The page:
Sunday, December 14, 2014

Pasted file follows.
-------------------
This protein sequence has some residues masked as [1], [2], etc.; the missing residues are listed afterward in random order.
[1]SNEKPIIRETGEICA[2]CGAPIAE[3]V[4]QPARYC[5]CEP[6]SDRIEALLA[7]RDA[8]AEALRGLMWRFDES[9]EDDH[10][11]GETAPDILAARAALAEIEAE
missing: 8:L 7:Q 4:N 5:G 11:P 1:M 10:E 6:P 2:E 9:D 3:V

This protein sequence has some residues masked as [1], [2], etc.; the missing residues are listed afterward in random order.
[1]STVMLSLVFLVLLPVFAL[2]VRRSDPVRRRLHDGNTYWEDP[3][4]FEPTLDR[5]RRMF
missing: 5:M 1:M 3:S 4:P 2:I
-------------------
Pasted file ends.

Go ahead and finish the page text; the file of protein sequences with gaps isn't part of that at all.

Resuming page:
Despite all the advances in security technology, one aspect remains constant: passwords still play a central role in the security of the system. The problem is that too often they are the easiest security mechanism to defeat. Despite the fact that there are technology and policy to make passwords stronger, still have to deal with the human factor. It's no secret that users often use as passwords friends' names, nicknames animals, etc. The main objective is to enable users were strong passwords. However, it is not always clear how to achieve this. The problem is that our actions are too predictable. For example, in the list of totally random words invented by the common man, certainly showed some general law. Selecting good passwords requires education. This knowledge, system administrators, and should be extended to the end users. Perhaps this article will help you understand the use of passwords in Windows XP (the entire family of the OS) ... So: Myth №1: password hashes are quite reliable when using NTLMv2 Many readers will be familiar with the weakness of password hashes LanManager (LM), which made so popular L0phtcrack. NTLM made ​​hashes somewhat stronger by using a longer hash and different characters in upper and lower case. NTLMv2 is more perfect, with a 128-bit key space and using separate keys for message integrity and confidentiality. Furthermore, it uses HMAC-MD5 algorithm for higher integrity. However, Windows 2000 still often sends LM and NTLM hashes over the network and NTLMv2 is vulnerable to attack during transmission (also known as replay). And, because password hashes LM and NTLM is still stored in the registry, and you are vulnerable to attacks against the SAM. It will still take some time until we finally free ourselves from the constraints of LanManager. Until then, it is not necessary to hope that your password hashes are reliable. Myth №2. Dj # wP3M $ c - best passwordconventional myth that totally random passwords obtained using a password generator - the best. This is not quite true.While they may in fact be strong passwords, they are usually difficult to remember, slow and nabiraemy sometimes vulnerable to attacks against the password generating algorithm. It is easy to create passwords that are resistant to cracking, but harder to create such passwords memorable. There are several simple steps. For example, consider the password "". This password is used letters in upper and lower case, two digits and two letters. Password length to 20 characters, but it can be stored with minimum effort, perhaps you have already involuntarily remembered.Moreover, this password is typed very fast. As part of the "Makeit20" alternate on the keyboard left and right hands, which increases the speed dial, reduces the amount of typing errors and reduces the chance that someone will be able to peek your password, watching the movements of your fingers (long established lists of English words, alternate keys for right and left hand, which is convenient to use as part of your password. For example, a list of eight thousand of these words can be found on ) The best technique for creating complex, but easy to remember passwords - use data structures that we are accustomed to remembering. Such structures also make it easy to include punctuation characters in the password, as in the example addresses e-mail, used above. Other structures that are easy to remember - it's phone numbers, addresses, names, file paths, etc. Please note some elements that allow us to simplify the memorization.For example, patterns, repetition, rhymes, humor, and even rude (including obscene) words creates passwords that we will never forget. Myth №3. 14 characters - Optimal Password Length With LM, password hashes were split into two 7-character hash. This actually makes the passwords more vulnerable because a brute force attack (brute-force) can be applied to each half of the password at the same time. That is, a length of 9 characters passwords are divided into one-character hash 7 and one two-character. Obviously, cracking a 2-character hash did not take long, and the 7-character part is usually cracked within hours. Often a short piece can greatly facilitate breaking long fragment. Because of this, many security professionals determined that optimal password length is 7 or 14 characters, corresponding to the two 7-character hashes. NTLM improved the situation by using all 14 characters to store the password hashes. Although it did make things better, but the dialog box NT limit passwords to a maximum of 14 characters; thus defining passwords of exactly 14 characters for optimal security. But everything is different in the newer versions of Windows. Passwords in Windows XP and 2000 may have a length up to 127 characters, thereby 14 symbols will not be limiting. Moreover, one small fact open onto Urity, is that if the password is 15 or more characters, Windows stores correctly even LanMan hashes. If your password is 15 characters or longer, Windows stores the constant AAD3B435B51404EEAAD3B435B51404EE as your LM hash, which is equivalent to a null password. And since your password is obviously not null, attempts to crack that hash to nothing lead. Taking this into account, the use of passwords longer than 14 characters may be good advice. But if you want to make mandatory the use of such long passwords using group policy or security templates, you will encounter difficulty - nothing will enable you to set the minimum password length to 14 characters. Myth №4. J0hn99 - A good passwordAlthough the password is "J0hn99" passes on the complexity of the requirements of Windows, it is not as complicated as it seems at first glance. Many programs, password crackers have rules that can try millions of word variants per second.Replacing the letter "o" with the number "0" and adding a couple numbers - is nonsense for such programs. Some programs even check-crackers set of methods that are commonly used users, allowing them to pick up even a fairly long and, at first glance, successful passwords. The best approach - to be less predictable. Rather than replacing "o" to "0", try replacing "o" two characters "()", as in "j () hn". And, of course, extending your password, you increase its stability. Myth №5. Any password will sooner or later be broken. Although a password can be opened in several ways (eg, via "keylogger" or through social engineering), however, there are ways to create passwords that can not be cracked in a reasonable time. If the password is long enough, his hacking take so long or require so much processing power that is essentially the same thing as if it was uncrackable (at least for most hackers). Of course, in the end, any password can be cracked, but it can happen and not in our lifetime, or even during the life of our great-grandchildren. Thus, if, of course not the Government hacking away at your passwords, chances are you are very high. Although perhaps achieve computer technology may one day make this myth a reality. Myth №6. Passwords should be changed every 30 days. Despite the fact that it is - good advice for some passwords with a high degree of risk, it does not fit the average user. Requiring frequent password changes often causes users to develop predictable patterns in their passwords or use other means that will actually decrease their effectiveness. Man in the street does not like constantly think of and remember new passwords every 30 days. Rather than limiting password age, it is better to focus on stronger passwords and better user awareness. Suitably, the time for the average user, - from 90 to 120 days. If you give users more time, it will be easier to convince them to use more complex passwords. Myth №7. You should never write your password Although this is good advice, sometimes it is necessary to write down passwords. Users feel more comfortable creating complex passwords if they are confident that they can read it in a safe place if you suddenly forget. However, it is important to educate users on how to properly write down their passwords.The sticker on the monitor - it is certainly silly, but storing passwords in a safe or lock box may be sufficient. And do not neglect security when it comes time to throw out the paper with the old password: remember many major hacking occurred precisely because of the fact that hackers are not too lazy to look through garbage in search of the organization recorded passwords. It may be an idea to allow users to store passwords in software utilities for storing passwords. These tools allow the user to store multiple passwords in one place, close the main master password. But if someone learns the master password, you will have access to the complete list of all passwords. So, before you allow users to save passwords in such a place, consider the risks: first, this method software, and therefore vulnerable to attack, and secondly, because everything is kept on a single master password, it can become a single point for the global failure of all passwords of all users. Best practice - to combine technology, physical security, and company policy. In addition, passwords can be simply be documented. There is nothing unusual in a situation where the system administrator is ill or retired. A number of organizations - the only person who knew all the passwords, including the password server. So sometimes you have to even approve writing passwords, but only when it is really necessary and well thought out. Myth №8. The password can not contain spaces Despite the fact that most users do not use it, Windows XP allows you to use spaces in passwords. In fact, if you can see this symbol on Windows, you can use it in a password. Consequently, the gap - quite valid password characters.However, because some applications trim spaces, it is better not to begin or end your password with a space. Spaces are easier for users to create more complex passwords. As the gap between the words can be used, its use can give users a real possibility to use long passwords of several words. Generally, space is a very interesting situation, it does not fall into either category password complexity requirements Windows. This is not a figure and not the letter, and not even considered a symbol. Thus, if you want to make your password more complex, the gap is no worse than any character and in most cases does not reduce the complexity of passwords. But I would say about one major drawback associated with the use of space - its key issues by clicking a unique sound, that with nothing to confuse. It's not hard to hear when someone uses a space in their password. In general, use spaces, but do not abuse it. Myth №9. Always use Passfilt.dll Passfilt.dll - library, forcing users to use stronger passwords. In Windows, this is done through a policy of "Password must meet complexity requirements."Although it is often a good policy, some users may find it frustrating when their passwords are rejected as insufficiently complex. Even experienced administrators have likely had to enter multiple passwords until one of them does pass complexity requirements. Sorry users certainly will not express support for the address of your password policy. If you see that users do not like complexity requirements, perhaps, the best way is to require long passwords instead of this policy. If you do the math, you'll see that the 9-character password consisting of lowercase letters, about the same complexity as the 7-character password that uses letters as lower and uppercase and numbers. The only difference is how the password cracking software handles different character subsets; some brute-force crackers have sorted all combinations of letters in lower case before use numbers and other symbols. Another option - to take the Platform SDK sample in the directory \ samples \ winbase \ Security \ WinNT \ PwdFilt \ and change it so that it is more forgiving with password selection. You can also teach users how can complicate passwords, and tell them some ideas for this. Myth №10. Use ALT + 255 for the Strongest passwordconsider the use of characters with large ASCII-code for a final complication password. These characters can not normally be typed on a keyboard but are entered by holding down the ALT key and a set of ASCII-code on the numeric keypad. For example, ALT-sequence 0255 creates a character. Despite the fact that in some situations it is useful also be considered disadvantages. Firstly, holding down the ALT key and set the numeric keypad can be easily observed by others. Second, creating such a character requires five keystrokes that you need to remember and then enter it each time you set a password. Perhaps it would make sense to create a password to five characters longer, which would actually make your password much stronger for the same number of keystrokes. For example, a 5-character password created characters with a lot of ASCII-code will require 25 keystrokes. Given the 255 possible codes for each character, and only five characters, the total number of combinations of 255 ^ 5 (or 1,078,203,909,375). However, the 25-character password created only lower-case letters has 26 ^ 25 (or 236,773,830,007,968,000,000,000,000,000,000,000) possible combinations. Obviously, it is better to create longer passwords. Another point that is worth considering - some laptop keyboards make it difficult to enter the numeric keypad and some command-line utilities do not support characters with large ASCII-code. For example, you can use the character ALT + 0127 in Windows, but will not be able to type it on the command line. Conversely, some character codes such as Tabs (ALT + 0009), LineFeeds (ALT + 0010) and ESC (ALT + 0027) can be used when dialing from the command line, but can not be used in dialog boxes Windows (that it may be desirable side effect in some rare cases).However, there are some cases where it is useful to use the extended character codes. If you have sensitive service or local administrator, which are rarely used, sometimes the extended character deserves a few extra keystrokes. Since few password crackers have rules set up to handle extended characters, that may be enough to make the password very difficult to crack. But in this case does not stop with high ASCII-code: there is a little known fact, which consists in the fact that you can actually use the full range of Unicode characters, which has 65,535 possible characters. However, such a character as ALT + 65206 is not as stable as the equivalent number of keystrokes using regular characters. Finally, pay attention to the use of non-breaking space (ALT + 0160) in a set of wide characters. This character appears as a space and can often fool those who are somehow saw your password. For example, say that an attacker could install a keylogger on your system. If you use a non-breaking space in your password in the log file it will look like a regular space. And if the attacker does not know about non-breaking space, and without seeing the actual ASCII-code, his password, which he hoped would not give him anything. But many people do not know about the existence of this character, though, it seems, after reading this article will already know. Conclusion Some may disagree with some given moment, but they do not claim to be the ultimate indisputable truth. This was not the purpose of writing this article. Myth - a half-truth. Many of the myths that are criticized, were once great advice, or even still are those in specific cases. But for many of these tips have become a set of rigid, fixed rules to be applied at all times. But any advice about passwords, including quoted in this article - no more than just advice. You must decide what rules you are suitable and which are not. Perhaps the largest and most erroneous myth of all and is that there is one strict rules on passwords. Sometimes John99 - a good password and sometimes passwords must be changed more frequently than once a month. Some passwords, for example, the administrator need much greater protection than the other - the user.